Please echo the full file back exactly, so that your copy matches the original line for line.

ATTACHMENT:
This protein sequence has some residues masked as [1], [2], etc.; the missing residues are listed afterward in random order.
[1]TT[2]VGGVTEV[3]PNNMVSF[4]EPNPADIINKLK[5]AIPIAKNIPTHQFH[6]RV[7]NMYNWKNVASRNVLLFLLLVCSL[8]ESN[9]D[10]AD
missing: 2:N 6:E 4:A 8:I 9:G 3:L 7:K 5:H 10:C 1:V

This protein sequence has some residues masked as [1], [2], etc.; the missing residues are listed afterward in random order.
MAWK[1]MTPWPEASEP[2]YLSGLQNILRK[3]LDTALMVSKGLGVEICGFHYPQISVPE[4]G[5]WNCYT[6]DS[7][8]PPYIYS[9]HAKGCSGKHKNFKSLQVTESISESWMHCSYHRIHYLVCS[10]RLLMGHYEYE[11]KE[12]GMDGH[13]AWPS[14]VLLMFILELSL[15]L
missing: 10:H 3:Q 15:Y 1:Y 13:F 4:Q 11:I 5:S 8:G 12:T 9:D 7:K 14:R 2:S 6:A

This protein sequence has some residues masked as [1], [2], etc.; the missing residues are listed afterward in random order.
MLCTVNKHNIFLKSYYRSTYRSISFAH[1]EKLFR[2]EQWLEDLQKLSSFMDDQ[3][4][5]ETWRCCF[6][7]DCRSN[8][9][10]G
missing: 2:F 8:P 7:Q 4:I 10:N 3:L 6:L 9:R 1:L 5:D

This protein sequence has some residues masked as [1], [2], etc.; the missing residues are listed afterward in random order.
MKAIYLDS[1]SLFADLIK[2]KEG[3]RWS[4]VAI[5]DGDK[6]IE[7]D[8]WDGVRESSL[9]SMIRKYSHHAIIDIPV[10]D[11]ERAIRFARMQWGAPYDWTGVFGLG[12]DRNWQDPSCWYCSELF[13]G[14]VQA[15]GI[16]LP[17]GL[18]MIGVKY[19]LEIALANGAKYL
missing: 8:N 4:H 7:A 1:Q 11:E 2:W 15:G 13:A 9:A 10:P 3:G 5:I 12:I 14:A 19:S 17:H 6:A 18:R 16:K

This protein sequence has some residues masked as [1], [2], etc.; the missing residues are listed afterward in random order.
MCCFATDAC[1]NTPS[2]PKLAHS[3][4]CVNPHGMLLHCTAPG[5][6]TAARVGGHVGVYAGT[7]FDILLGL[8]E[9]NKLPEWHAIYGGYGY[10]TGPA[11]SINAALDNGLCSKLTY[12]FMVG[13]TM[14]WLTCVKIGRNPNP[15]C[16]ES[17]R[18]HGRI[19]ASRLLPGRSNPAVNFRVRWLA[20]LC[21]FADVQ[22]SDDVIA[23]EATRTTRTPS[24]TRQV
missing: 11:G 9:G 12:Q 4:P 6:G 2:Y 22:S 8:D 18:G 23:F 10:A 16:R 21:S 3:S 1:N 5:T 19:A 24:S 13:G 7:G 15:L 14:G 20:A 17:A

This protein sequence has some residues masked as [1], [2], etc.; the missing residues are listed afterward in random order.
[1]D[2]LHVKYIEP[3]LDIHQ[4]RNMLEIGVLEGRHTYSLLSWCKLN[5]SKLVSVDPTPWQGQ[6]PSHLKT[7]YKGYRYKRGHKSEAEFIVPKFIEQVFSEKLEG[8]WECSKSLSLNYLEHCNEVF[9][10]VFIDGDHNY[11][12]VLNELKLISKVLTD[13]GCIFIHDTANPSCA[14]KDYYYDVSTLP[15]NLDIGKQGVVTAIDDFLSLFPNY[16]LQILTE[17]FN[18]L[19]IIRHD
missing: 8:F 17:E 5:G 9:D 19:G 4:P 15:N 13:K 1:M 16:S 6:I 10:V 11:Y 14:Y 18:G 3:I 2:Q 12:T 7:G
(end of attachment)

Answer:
This protein sequence has some residues masked as [1], [2], etc.; the missing residues are listed afterward in random order.
[1]TT[2]VGGVTEV[3]PNNMVSF[4]EPNPADIINKLK[5]AIPIAKNIPTHQFH[6]RV[7]NMYNWKNVASRNVLLFLLLVCSL[8]ESN[9]D[10]AD
missing: 2:N 6:E 4:A 8:I 9:G 3:L 7:K 5:H 10:C 1:V

This protein sequence has some residues masked as [1], [2], etc.; the missing residues are listed afterward in random order.
MAWK[1]MTPWPEASEP[2]YLSGLQNILRK[3]LDTALMVSKGLGVEICGFHYPQISVPE[4]G[5]WNCYT[6]DS[7][8]PPYIYS[9]HAKGCSGKHKNFKSLQVTESISESWMHCSYHRIHYLVCS[10]RLLMGHYEYE[11]KE[12]GMDGH[13]AWPS[14]VLLMFILELSL[15]L
missing: 10:H 3:Q 15:Y 1:Y 13:F 4:Q 11:I 5:S 8:G 12:T 9:D 7:K 14:R 2:S 6:A

This protein sequence has some residues masked as [1], [2], etc.; the missing residues are listed afterward in random order.
MLCTVNKHNIFLKSYYRSTYRSISFAH[1]EKLFR[2]EQWLEDLQKLSSFMDDQ[3][4][5]ETWRCCF[6][7]DCRSN[8][9][10]G
missing: 2:F 8:P 7:Q 4:I 10:N 3:L 6:L 9:R 1:L 5:D

This protein sequence has some residues masked as [1], [2], etc.; the missing residues are listed afterward in random order.
MKAIYLDS[1]SLFADLIK[2]KEG[3]RWS[4]VAI[5]DGDK[6]IE[7]D[8]WDGVRESSL[9]SMIRKYSHHAIIDIPV[10]D[11]ERAIRFARMQWGAPYDWTGVFGLG[12]DRNWQDPSCWYCSELF[13]G[14]VQA[15]GI[16]LP[17]GL[18]MIGVKY[19]LEIALANGAKYL
missing: 8:N 4:H 7:A 1:Q 11:E 2:W 15:G 13:A 9:A 10:P 3:G 5:I 12:I 14:A 19:S 17:H 6:A 18:R 16:K

This protein sequence has some residues masked as [1], [2], etc.; the missing residues are listed afterward in random order.
MCCFATDAC[1]NTPS[2]PKLAHS[3][4]CVNPHGMLLHCTAPG[5][6]TAARVGGHVGVYAGT[7]FDILLGL[8]E[9]NKLPEWHAIYGGYGY[10]TGPA[11]SINAALDNGLCSKLTY[12]FMVG[13]TM[14]WLTCVKIGRNPNP[15]C[16]ES[17]R[18]HGRI[19]ASRLLPGRSNPAVNFRVRWLA[20]LC[21]FADVQ[22]SDDVIA[23]EATRTTRTPS[24]TRQV
missing: 11:G 9:G 12:Q 4:P 6:G 2:Y 22:S 8:D 18:G 23:F 10:A 16:R 21:S 3:S 1:N 5:T 19:A 24:S 13:G 7:G 15:L 14:G 20:A 17:A

This protein sequence has some residues masked as [1], [2], etc.; the missing residues are listed afterward in random order.
[1]D[2]LHVKYIEP[3]LDIHQ[4]RNMLEIGVLEGRHTYSLLSWCKLN[5]SKLVSVDPTPWQGQ[6]PSHLKT[7]YKGYRYKRGHKSEAEFIVPKFIEQVFSEKLEG[8]WECSKSLSLNYLEHCNEVF[9][10]VFIDGDHNY[11][12]VLNELKLISKVLTD[13]GCIFIHDTANPSCA[14]KDYYYDVSTLP[15]NLDIGKQGVVTAIDDFLSLFPNY[16]LQILTE[17]FN[18]L[19]IIRHD
missing: 8:F 17:E 5:G 9:D 19:G 4:P 15:N 13:K 1:M 16:S 6:I 10:V 11:Y 14:Y 18:G 3:I 2:Q 12:T 7:G